Golf Teaching Aid - Hitting The Approach Shot

By: Terry Edwards

There is no doubt that the approach shot to the green is one of the most important shots in your golf game. Hit it high and tight to the pin and you're set up for an excellent birdie opportunity. Hit thin or fat and you're set up for a bogey opportunity or even worse. This is why you need to spend time on the practice range hitting approach shots.

I see many higher handicap golfers struggle with their approach shots into the green. It's understandable as this shot can be a little tricky, but you it certainly doesn't have to get the best of you. Here is a golf teaching aid designed to help you improve your approach shots and begin hitting more greens in regulation. Let's get started.

You have three basic approach shots during your round of golf. The chip shot, pitch shot and the flop shot. Of course there are variations to these, but we will stick to these three.

The Pitch Shot

This is the most common of the golf approach shots. Any time you're 50-110 yards away from the green you'll hit a pitch shot with your pitching wedge or sand wedge.

You will want to open your stance a little more than with your other golf shots. Be sure to line up with the ball in line with your back foot. You want to take a full swing when hitting a pitch shot. Avoid trying to get fancy and hit a half, or three-quarters shot. Time and time again you will hit the fall thin or fat. To reduce the distance the golf ball travels, choke down on the club a little. Practice on the range with distances. Let the golf club do the work, don't try and steer the ball.

The Chip Shot

Next is the chip shot. With this shot you're not looking to hit it a great distance. The idea behind hitting a chip shot is to hit it a short distance, and let the golf ball roll on the green to the hole. The optimum way is to hit the ball 1/3 of the way to the hole, and let it roll the other 2/3 of the way to the pin. Obviously, the chip shot is used when you have a lot of green in front of you to work with.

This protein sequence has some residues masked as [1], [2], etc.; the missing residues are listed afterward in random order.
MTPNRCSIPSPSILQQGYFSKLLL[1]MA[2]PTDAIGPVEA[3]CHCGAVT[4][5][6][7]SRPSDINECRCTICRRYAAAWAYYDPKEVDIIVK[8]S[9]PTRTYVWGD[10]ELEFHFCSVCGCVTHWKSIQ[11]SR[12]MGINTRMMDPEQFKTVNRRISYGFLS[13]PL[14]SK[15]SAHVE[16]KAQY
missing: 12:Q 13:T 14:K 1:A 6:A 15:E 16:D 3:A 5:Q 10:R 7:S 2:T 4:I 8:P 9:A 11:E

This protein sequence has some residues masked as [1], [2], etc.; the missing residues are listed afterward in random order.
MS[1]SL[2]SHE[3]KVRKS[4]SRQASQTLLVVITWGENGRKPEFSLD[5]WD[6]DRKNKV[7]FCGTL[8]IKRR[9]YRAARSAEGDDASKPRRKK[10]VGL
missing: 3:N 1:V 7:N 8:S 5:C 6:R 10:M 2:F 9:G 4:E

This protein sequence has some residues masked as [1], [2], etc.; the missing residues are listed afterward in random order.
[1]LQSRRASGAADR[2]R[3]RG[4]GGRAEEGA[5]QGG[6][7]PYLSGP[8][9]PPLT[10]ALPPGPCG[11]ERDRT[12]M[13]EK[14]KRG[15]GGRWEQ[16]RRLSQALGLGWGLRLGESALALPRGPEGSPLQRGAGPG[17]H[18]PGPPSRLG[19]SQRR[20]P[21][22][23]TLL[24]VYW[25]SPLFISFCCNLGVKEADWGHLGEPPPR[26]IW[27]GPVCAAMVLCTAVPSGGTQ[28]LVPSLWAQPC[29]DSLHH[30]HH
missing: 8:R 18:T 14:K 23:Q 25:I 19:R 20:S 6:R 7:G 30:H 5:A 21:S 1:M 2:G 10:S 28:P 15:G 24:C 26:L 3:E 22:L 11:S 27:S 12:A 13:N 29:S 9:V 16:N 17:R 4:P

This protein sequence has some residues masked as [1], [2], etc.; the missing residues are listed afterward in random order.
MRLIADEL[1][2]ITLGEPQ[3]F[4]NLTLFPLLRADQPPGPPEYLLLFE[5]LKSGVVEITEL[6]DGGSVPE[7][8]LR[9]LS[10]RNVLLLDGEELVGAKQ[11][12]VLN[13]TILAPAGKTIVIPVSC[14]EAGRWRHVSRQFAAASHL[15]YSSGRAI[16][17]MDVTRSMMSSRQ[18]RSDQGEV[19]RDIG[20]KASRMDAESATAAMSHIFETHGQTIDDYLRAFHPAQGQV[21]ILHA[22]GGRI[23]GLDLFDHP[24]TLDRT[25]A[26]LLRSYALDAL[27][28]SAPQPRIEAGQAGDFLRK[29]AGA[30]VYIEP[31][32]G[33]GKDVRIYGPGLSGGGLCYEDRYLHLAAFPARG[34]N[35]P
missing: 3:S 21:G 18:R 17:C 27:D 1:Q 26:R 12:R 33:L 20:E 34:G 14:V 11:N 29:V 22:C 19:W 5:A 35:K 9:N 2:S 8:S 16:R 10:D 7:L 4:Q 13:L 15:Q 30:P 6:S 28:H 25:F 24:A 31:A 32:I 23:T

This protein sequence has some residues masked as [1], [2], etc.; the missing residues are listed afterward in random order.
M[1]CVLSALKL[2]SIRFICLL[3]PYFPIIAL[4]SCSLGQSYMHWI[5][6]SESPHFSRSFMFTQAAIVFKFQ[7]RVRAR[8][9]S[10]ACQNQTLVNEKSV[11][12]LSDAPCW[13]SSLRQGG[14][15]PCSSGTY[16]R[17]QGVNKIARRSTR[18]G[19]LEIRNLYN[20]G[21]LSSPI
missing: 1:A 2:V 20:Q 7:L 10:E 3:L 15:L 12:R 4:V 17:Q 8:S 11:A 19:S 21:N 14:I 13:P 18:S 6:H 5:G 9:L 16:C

Use a less lofted club like a 7, 8 or 9 iron to hit this shot. Put the ball back in your stance and keep your weight on the left side. If you don't you can easily hit the ball too hard and fly it past the green. You only want a half swing for this shot, and finish with a half follow through. Again, let the club do the work and don't try and steer it toward the target.

The Flop Shot

I'll tell you up front; this is a difficult shot to perfect. You see Phil Mickelson hit this shot and make it look easy, but he practices for hours every week on it. When you have to fly the golf ball over a sand trap, or a small tree, etc., the flop shot can be ideal. You'll want to use the most lofted club you have, a 60 degree wedge if possible. This shot requires you to get the ball up as high as possible and have it drop down and stick where it lands. You must have a wide-open stance and hit under the ball. This shot will take a lot of practice, so don't be frustrated when it doesn't happen overnight. But, once you get it down it will come in handy on the golf course.

By spending some time on the golf driving range with these three different shots, you will improve your short game dramatically. You will soon be hitting more greens in regulation and lowering your golf score.

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